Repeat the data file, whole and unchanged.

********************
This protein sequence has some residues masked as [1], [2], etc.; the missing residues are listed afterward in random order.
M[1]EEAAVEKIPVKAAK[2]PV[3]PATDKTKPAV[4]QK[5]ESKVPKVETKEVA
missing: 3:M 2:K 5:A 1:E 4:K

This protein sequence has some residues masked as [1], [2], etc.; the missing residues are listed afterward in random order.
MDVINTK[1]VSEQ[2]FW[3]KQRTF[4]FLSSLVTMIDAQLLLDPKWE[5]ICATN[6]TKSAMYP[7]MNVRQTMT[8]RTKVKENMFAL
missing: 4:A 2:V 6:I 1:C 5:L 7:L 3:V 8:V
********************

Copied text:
This protein sequence has some residues masked as [1], [2], etc.; the missing residues are listed afterward in random order.
M[1]EEAAVEKIPVKAAK[2]PV[3]PATDKTKPAV[4]QK[5]ESKVPKVETKEVA
missing: 3:M 2:K 5:A 1:E 4:K

This protein sequence has some residues masked as [1], [2], etc.; the missing residues are listed afterward in random order.
MDVINTK[1]VSEQ[2]FW[3]KQRTF[4]FLSSLVTMIDAQLLLDPKWE[5]ICATN[6]TKSAMYP[7]MNVRQTMT[8]RTKVKENMFAL
missing: 4:A 2:V 6:I 1:C 5:L 7:L 3:V 8:V